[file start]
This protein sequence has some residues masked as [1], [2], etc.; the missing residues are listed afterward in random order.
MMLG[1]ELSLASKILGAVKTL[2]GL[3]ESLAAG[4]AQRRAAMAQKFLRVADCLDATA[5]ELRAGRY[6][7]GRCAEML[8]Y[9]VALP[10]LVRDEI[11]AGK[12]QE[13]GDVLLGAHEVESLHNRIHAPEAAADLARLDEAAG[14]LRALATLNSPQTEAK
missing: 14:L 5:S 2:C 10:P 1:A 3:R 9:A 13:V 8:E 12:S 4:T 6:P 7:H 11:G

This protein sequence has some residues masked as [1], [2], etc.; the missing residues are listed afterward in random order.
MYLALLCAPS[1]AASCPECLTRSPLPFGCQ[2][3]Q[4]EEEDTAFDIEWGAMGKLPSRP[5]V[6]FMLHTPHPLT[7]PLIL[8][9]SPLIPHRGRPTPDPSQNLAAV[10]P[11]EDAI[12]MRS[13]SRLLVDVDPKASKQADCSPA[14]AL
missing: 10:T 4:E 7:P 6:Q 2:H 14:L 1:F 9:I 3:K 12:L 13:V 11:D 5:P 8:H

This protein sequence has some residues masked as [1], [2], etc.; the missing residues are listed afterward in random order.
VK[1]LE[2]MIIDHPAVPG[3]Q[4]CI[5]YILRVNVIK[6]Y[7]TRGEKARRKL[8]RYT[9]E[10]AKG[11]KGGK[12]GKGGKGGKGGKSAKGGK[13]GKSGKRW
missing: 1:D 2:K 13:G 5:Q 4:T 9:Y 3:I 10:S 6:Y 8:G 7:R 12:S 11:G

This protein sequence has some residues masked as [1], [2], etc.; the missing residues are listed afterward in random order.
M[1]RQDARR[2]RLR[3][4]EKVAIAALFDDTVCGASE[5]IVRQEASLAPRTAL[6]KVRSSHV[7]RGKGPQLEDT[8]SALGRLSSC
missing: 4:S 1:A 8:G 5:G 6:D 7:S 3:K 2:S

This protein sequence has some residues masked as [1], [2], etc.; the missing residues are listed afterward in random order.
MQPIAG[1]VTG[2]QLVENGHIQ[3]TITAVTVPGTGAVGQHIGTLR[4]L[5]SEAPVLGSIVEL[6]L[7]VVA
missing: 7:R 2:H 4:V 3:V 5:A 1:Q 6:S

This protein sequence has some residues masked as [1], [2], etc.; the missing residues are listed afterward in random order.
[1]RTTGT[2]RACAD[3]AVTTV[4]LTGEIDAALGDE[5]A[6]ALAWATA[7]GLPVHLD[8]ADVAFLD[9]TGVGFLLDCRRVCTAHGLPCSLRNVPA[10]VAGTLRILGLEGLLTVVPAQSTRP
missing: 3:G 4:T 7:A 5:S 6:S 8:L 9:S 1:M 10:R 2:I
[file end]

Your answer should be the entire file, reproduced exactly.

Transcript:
This protein sequence has some residues masked as [1], [2], etc.; the missing residues are listed afterward in random order.
MMLG[1]ELSLASKILGAVKTL[2]GL[3]ESLAAG[4]AQRRAAMAQKFLRVADCLDATA[5]ELRAGRY[6][7]GRCAEML[8]Y[9]VALP[10]LVRDEI[11]AGK[12]QE[13]GDVLLGAHEVESLHNRIHAPEAAADLARLDEAAG[14]LRALATLNSPQTEAK
missing: 14:L 5:S 2:C 10:P 1:A 3:R 9:A 13:V 8:E 12:S 4:T 6:P 7:H 11:G

This protein sequence has some residues masked as [1], [2], etc.; the missing residues are listed afterward in random order.
MYLALLCAPS[1]AASCPECLTRSPLPFGCQ[2][3]Q[4]EEEDTAFDIEWGAMGKLPSRP[5]V[6]FMLHTPHPLT[7]PLIL[8][9]SPLIPHRGRPTPDPSQNLAAV[10]P[11]EDAI[12]MRS[13]SRLLVDVDPKASKQADCSPA[14]AL
missing: 10:T 4:E 7:P 6:Q 2:H 14:L 1:F 9:I 3:K 12:L 13:V 11:D 5:P 8:H

This protein sequence has some residues masked as [1], [2], etc.; the missing residues are listed afterward in random order.
VK[1]LE[2]MIIDHPAVPG[3]Q[4]CI[5]YILRVNVIK[6]Y[7]TRGEKARRKL[8]RYT[9]E[10]AKG[11]KGGK[12]GKGGKGGKGGKSAKGGK[13]GKSGKRW
missing: 1:D 2:K 13:G 5:Q 4:T 9:Y 3:I 10:S 6:Y 8:G 7:R 12:S 11:G

This protein sequence has some residues masked as [1], [2], etc.; the missing residues are listed afterward in random order.
M[1]RQDARR[2]RLR[3][4]EKVAIAALFDDTVCGASE[5]IVRQEASLAPRTAL[6]KVRSSHV[7]RGKGPQLEDT[8]SALGRLSSC
missing: 4:S 1:A 8:G 5:G 6:D 7:S 3:K 2:S

This protein sequence has some residues masked as [1], [2], etc.; the missing residues are listed afterward in random order.
MQPIAG[1]VTG[2]QLVENGHIQ[3]TITAVTVPGTGAVGQHIGTLR[4]L[5]SEAPVLGSIVEL[6]L[7]VVA
missing: 7:R 2:H 4:V 3:V 5:A 1:Q 6:S

This protein sequence has some residues masked as [1], [2], etc.; the missing residues are listed afterward in random order.
[1]RTTGT[2]RACAD[3]AVTTV[4]LTGEIDAALGDE[5]A[6]ALAWATA[7]GLPVHLD[8]ADVAFLD[9]TGVGFLLDCRRVCTAHGLPCSLRNVPA[10]VAGTLRILGLEGLLTVVPAQSTRP
missing: 3:G 4:T 7:A 5:S 6:S 8:L 9:S 1:M 10:R 2:I